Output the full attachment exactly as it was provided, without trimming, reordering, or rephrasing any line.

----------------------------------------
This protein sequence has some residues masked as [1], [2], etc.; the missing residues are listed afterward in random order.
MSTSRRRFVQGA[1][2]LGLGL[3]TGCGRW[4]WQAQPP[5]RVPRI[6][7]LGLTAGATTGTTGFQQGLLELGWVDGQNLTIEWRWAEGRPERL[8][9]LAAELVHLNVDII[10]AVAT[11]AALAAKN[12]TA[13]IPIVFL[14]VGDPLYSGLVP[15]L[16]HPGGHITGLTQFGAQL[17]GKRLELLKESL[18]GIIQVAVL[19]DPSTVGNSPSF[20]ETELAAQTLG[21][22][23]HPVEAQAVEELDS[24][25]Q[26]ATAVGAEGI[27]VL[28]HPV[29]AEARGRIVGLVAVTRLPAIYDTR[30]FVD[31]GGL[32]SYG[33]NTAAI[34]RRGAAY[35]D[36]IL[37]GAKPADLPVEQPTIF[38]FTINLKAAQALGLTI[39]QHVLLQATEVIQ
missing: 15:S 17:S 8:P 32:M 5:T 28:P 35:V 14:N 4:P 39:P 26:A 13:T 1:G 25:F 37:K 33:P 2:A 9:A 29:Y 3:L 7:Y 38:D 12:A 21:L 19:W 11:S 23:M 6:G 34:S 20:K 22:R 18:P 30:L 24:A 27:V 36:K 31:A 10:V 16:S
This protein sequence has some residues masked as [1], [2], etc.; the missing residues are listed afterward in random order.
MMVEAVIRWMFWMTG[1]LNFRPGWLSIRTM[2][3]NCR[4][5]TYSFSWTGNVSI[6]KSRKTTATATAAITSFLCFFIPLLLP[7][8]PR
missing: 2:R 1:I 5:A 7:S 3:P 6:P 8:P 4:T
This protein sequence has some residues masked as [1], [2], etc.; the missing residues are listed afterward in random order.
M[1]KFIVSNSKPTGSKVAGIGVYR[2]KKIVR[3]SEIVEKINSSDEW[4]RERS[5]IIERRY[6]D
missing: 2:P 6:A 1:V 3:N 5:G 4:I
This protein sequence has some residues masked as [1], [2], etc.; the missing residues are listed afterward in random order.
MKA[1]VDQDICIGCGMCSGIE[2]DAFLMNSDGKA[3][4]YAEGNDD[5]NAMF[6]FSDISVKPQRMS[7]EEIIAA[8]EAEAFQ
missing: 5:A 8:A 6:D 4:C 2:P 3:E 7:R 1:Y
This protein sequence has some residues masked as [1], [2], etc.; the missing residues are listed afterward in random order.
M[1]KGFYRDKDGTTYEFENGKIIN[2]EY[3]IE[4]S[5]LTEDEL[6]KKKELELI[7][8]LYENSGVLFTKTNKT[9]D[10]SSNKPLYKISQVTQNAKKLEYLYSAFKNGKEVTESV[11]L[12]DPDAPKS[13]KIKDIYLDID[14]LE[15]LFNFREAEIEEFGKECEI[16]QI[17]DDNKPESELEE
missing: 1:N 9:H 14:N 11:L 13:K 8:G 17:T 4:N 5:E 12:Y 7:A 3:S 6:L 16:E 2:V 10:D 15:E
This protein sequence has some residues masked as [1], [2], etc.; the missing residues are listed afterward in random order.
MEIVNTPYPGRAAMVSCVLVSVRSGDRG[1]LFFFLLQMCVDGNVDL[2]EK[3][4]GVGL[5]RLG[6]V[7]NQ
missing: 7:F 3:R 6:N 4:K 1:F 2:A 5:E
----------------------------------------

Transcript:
This protein sequence has some residues masked as [1], [2], etc.; the missing residues are listed afterward in random order.
MSTSRRRFVQGA[1][2]LGLGL[3]TGCGRW[4]WQAQPP[5]RVPRI[6][7]LGLTAGATTGTTGFQQGLLELGWVDGQNLTIEWRWAEGRPERL[8][9]LAAELVHLNVDII[10]AVAT[11]AALAAKN[12]TA[13]IPIVFL[14]VGDPLYSGLVP[15]L[16]HPGGHITGLTQFGAQL[17]GKRLELLKESL[18]GIIQVAVL[19]DPSTVGNSPSF[20]ETELAAQTLG[21][22][23]HPVEAQAVEELDS[24][25]Q[26]ATAVGAEGI[27]VL[28]HPV[29]AEARGRIVGLVAVTRLPAIYDTR[30]FVD[31]GGL[32]SYG[33]NTAAI[34]RRGAAY[35]D[36]IL[37]GAKPADLPVEQPTIF[38]FTINLKAAQALGLTI[39]QHVLLQATEVIQ
missing: 15:S 17:S 8:P 32:M 5:T 28:P 35:V 14:N 4:P 39:P 26:A 13:T 1:G 25:F 37:K 33:P 2:A 9:A 29:Y 3:L 7:Y 38:D 12:A 21:L 19:W 11:S 23:M 6:G 34:S 20:K 22:R 18:P 30:L 24:A 27:V 36:K 31:A 10:V 16:S
This protein sequence has some residues masked as [1], [2], etc.; the missing residues are listed afterward in random order.
MMVEAVIRWMFWMTG[1]LNFRPGWLSIRTM[2][3]NCR[4][5]TYSFSWTGNVSI[6]KSRKTTATATAAITSFLCFFIPLLLP[7][8]PR
missing: 2:R 1:I 5:A 7:S 3:P 6:P 8:P 4:T
This protein sequence has some residues masked as [1], [2], etc.; the missing residues are listed afterward in random order.
M[1]KFIVSNSKPTGSKVAGIGVYR[2]KKIVR[3]SEIVEKINSSDEW[4]RERS[5]IIERRY[6]D
missing: 2:P 6:A 1:V 3:N 5:G 4:I
This protein sequence has some residues masked as [1], [2], etc.; the missing residues are listed afterward in random order.
MKA[1]VDQDICIGCGMCSGIE[2]DAFLMNSDGKA[3][4]YAEGNDD[5]NAMF[6]FSDISVKPQRMS[7]EEIIAA[8]EAEAFQ
missing: 5:A 8:A 6:D 4:C 2:P 3:E 7:R 1:Y
This protein sequence has some residues masked as [1], [2], etc.; the missing residues are listed afterward in random order.
M[1]KGFYRDKDGTTYEFENGKIIN[2]EY[3]IE[4]S[5]LTEDEL[6]KKKELELI[7][8]LYENSGVLFTKTNKT[9]D[10]SSNKPLYKISQVTQNAKKLEYLYSAFKNGKEVTESV[11]L[12]DPDAPKS[13]KIKDIYLDID[14]LE[15]LFNFREAEIEEFGKECEI[16]QI[17]DDNKPESELEE
missing: 1:N 9:H 14:N 11:L 13:K 8:G 17:T 4:N 5:E 12:Y 7:A 3:S 6:L 16:E 2:V 10:D 15:E
This protein sequence has some residues masked as [1], [2], etc.; the missing residues are listed afterward in random order.
MEIVNTPYPGRAAMVSCVLVSVRSGDRG[1]LFFFLLQMCVDGNVDL[2]EK[3][4]GVGL[5]RLG[6]V[7]NQ
missing: 7:F 3:R 6:N 4:K 1:F 2:A 5:E